Originally printed in the August 2022 issue of Produce Business.
I’ve observed a disturbing trend in retail produce operations. It’s not a completely new phenomenon, as it began to manifest itself before the pandemic, however, the pandemic had a profound effect on this trend, enabling it to strengthen and spread.
In reviewing and visiting many retail operations over the past few months, something is definitely lacking in most produce departments we observed across the country. It was difficult to pin down exactly what was going on, but finally, after much observation, it became obvious there was a permeable feeling of indifference throughout the produce department.
This indifference manifested itself in the overall performance of the personnel in the department, the presentation to the customer, and the execution of basic merchandising concepts.
In all the concern for the pandemic and the challenges of a shortage of labor and inflation, this challenge has been largely overlooked. Upper management — with its focus on task-oriented operations, pickup and delivery planning, usual sales and profit goals and projections — has basically ignored this concern and continues its present course. Because of this lack of attention from upper management, it only goes to show, once again, “they just don’t get it!”
While all the functions of the produce department were being performed, they were being executed by rote. With the task-motivated environment prevalent in retail, it seems the concept of accountability for performance has been replaced by an apathetic approach to simply getting the work done.
On most occasions, we observed produce employees working on the sales floor, restocking the displays as quickly as possible, with little regard for proper display techniques, and the total avoidance of any interaction with the consumer. In some cases, the employee was observed leaving the sales floor to avoid any contact.
What’s suffering? The overall performance of the personnel in the department, the presentation to the customer, and the execution of basic merchandising concepts.
Employees also failed to recognize which parts of the department needed attention and continued their assigned task instead of directing their efforts to an area that needed immediate attention (in almost all these occasions, the area of need was a key sales/seasonal item).
What is causing this apathetic response by the employees? Is it the residual effect of the COVID-19 pandemic? Is it a reaction to the strict, task-oriented direction? Is it a lack of awareness and concern by produce management? Is it a lack of training of produce skills? Is it a generational thing? Could it be a lack of positive leadership in the department? Most likely, the answer is a combination of all these factors that is robbing the psyche of the produce department of the ability to perform at a successful level.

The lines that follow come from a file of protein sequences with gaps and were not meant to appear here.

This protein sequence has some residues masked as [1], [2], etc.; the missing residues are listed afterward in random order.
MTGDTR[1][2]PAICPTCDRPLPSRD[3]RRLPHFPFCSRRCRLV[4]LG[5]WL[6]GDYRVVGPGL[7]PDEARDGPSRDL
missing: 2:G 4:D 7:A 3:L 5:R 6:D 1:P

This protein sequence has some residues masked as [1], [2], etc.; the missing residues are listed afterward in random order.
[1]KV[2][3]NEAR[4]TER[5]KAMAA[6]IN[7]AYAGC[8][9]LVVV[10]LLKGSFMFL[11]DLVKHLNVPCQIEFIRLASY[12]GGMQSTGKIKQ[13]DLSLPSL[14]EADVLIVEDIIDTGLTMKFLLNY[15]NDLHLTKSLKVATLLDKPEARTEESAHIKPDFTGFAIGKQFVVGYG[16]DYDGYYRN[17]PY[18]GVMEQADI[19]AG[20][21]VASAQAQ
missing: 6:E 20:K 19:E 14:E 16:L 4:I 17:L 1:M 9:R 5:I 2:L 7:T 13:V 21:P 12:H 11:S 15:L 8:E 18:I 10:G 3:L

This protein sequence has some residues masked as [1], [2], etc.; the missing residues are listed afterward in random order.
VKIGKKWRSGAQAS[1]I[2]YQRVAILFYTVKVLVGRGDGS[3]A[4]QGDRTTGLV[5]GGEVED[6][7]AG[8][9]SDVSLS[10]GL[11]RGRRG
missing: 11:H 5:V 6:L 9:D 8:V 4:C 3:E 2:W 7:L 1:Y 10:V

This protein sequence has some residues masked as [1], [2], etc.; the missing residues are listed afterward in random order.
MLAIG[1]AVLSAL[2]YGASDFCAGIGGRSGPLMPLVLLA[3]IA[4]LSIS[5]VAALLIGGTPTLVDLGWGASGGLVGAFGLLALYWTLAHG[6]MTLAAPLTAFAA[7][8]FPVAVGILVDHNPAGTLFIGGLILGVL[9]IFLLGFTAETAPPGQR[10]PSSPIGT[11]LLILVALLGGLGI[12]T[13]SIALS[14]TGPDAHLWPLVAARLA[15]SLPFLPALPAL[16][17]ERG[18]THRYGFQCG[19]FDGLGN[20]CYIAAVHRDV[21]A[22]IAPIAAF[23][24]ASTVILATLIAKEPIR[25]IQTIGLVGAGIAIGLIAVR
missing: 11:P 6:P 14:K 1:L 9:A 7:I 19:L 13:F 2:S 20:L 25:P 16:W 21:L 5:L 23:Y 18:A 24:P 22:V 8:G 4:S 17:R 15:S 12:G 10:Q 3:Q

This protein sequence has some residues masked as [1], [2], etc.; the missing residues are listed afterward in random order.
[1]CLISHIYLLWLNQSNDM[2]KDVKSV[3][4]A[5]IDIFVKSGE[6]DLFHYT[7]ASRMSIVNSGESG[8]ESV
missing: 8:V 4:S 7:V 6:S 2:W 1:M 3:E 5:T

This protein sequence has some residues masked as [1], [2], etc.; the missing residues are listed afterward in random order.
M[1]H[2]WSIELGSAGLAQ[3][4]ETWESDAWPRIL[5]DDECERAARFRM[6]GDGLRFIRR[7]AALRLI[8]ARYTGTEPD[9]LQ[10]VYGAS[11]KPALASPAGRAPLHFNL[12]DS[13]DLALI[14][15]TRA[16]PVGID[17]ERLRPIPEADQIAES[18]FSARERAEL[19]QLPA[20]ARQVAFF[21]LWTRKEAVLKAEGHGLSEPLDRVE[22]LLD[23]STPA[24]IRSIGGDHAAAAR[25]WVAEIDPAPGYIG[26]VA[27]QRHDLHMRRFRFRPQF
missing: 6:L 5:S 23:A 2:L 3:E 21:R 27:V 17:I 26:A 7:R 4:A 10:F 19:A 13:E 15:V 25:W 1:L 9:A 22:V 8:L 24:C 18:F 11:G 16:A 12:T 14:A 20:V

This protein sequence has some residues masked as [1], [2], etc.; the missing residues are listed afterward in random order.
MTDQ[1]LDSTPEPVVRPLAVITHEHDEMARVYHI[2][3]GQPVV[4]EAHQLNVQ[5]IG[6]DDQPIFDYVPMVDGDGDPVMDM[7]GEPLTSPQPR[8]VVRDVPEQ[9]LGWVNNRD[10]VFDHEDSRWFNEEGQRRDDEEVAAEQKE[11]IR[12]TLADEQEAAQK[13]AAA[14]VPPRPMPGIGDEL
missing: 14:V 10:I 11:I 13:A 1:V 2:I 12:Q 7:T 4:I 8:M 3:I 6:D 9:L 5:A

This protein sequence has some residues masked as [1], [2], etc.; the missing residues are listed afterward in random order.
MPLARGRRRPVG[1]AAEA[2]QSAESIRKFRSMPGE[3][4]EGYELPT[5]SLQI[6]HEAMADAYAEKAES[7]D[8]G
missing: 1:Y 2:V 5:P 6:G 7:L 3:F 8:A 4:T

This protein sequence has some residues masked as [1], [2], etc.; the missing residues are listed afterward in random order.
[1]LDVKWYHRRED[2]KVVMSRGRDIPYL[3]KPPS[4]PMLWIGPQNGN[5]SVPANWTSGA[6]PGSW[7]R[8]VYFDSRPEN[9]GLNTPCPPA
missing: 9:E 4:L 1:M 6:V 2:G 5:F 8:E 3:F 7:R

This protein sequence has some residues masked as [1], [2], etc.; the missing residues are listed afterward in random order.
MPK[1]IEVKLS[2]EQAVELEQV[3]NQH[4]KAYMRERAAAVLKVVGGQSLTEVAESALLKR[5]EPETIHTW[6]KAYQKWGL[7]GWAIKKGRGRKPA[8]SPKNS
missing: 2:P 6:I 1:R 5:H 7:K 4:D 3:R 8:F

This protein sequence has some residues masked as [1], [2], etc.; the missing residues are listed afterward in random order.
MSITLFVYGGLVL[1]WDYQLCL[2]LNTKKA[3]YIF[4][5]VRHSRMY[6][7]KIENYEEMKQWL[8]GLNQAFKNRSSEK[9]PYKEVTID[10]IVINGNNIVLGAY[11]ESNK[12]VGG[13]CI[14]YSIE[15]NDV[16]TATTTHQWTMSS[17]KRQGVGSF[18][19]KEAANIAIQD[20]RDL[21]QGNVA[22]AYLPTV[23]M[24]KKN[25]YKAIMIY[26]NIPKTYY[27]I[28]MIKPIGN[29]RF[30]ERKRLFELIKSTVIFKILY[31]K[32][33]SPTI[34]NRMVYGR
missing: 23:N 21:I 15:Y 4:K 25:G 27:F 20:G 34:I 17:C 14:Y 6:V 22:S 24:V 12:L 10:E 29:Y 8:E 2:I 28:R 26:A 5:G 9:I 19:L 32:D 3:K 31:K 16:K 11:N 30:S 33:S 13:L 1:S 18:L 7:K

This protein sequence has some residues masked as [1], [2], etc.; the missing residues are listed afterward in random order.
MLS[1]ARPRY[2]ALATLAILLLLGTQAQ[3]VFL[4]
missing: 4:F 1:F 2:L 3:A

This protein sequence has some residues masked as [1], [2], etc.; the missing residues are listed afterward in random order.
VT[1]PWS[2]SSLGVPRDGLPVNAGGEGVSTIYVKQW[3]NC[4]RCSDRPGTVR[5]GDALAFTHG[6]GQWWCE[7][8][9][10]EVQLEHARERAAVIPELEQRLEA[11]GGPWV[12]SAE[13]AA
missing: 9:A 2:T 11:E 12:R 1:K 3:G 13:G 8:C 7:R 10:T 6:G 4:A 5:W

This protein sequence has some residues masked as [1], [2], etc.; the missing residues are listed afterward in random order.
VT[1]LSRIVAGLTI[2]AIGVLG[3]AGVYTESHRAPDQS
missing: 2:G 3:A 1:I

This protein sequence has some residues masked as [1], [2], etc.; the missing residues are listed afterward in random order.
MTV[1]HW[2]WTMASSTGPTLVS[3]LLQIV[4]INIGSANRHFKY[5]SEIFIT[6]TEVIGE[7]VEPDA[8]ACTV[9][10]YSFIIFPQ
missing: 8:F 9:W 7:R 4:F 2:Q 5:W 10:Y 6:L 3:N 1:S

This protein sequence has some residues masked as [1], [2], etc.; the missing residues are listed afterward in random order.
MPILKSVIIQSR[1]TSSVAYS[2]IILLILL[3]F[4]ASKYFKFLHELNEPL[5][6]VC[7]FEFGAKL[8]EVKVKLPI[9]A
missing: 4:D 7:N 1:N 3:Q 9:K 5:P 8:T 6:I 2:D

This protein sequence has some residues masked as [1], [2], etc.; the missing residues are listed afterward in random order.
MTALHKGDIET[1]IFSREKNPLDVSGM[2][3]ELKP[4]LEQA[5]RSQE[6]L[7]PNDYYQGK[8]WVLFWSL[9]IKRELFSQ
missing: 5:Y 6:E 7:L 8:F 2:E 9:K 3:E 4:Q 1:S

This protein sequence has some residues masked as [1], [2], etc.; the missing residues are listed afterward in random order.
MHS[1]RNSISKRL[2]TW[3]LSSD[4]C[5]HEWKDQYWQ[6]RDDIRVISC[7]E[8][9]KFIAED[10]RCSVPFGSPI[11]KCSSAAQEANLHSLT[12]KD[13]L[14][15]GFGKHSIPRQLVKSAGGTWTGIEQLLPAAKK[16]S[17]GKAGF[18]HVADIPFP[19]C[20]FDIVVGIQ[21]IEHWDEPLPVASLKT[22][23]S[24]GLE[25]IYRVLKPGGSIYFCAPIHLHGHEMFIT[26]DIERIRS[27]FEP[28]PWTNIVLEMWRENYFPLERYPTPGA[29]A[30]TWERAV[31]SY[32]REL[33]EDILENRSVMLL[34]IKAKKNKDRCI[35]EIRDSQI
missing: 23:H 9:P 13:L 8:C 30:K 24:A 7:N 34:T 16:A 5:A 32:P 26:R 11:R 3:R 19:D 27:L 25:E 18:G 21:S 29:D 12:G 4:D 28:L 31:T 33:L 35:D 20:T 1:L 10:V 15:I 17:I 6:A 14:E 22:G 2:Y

This “epidemic of indifference” has permeated produce operations across the country and the rest of the world. This lack of pride in doing a good job is an emerging threat that could destroy many years of progress in the presentation of fresh produce to the consumer. To avoid this consequence, every retailer must address all the questions outlined above (and any others you may identify) and determine what would be the best course to pursue to reverse this trend.
The solution will be different for each operation, but must be based upon identifying the causes and developing solutions to restore the pride and satisfaction in the presentation and operation of the department.
Tackling this indifference will undoubtedly present a significant challenge for each operation. However, if unchecked, this challenge will continue to grow in strength and will be more formidable each day it is allowed to continue exerting its influence on the operation.
Combating this state of apathy requires immediate action. There is no time left to sit back and hope it will just resolve itself. We must realize this trend will not go away without positive action. The resurrection and emphasis on the concepts of “pride in performance” and “pride in accomplishment” are vital to reversing this trend. To accomplish this goal will require complete focus and dedication to solving the root causes of this indifference and providing the solutions and leadership to guide the operation to an effective, appealing and abundant presentation of fresh produce to the consumer.
By recognizing this increasing threat to the retail produce industry, we can act now to blunt the effects of this threat and put our operations on the road to recovery and the continued growth and success of our efforts.
We are standing at the crossroads. We can continue to operate as we are presently and allow mediocrity of presentation and operation to become the norm, or we can take the initiative and prepare a strategy of action and leadership to reverse this trend. We must propel our operations forward to regain the pride we have in our presentation and to improve our individual enterprises.
Don Harris is a 41-year veteran of the produce industry, with most of that time spent in retail. He worked in every aspect of the industry, from “field-to-fork” in both the conventional and organic arenas. Harris is presently consulting. Comments can be directed to firstname.lastname@example.org.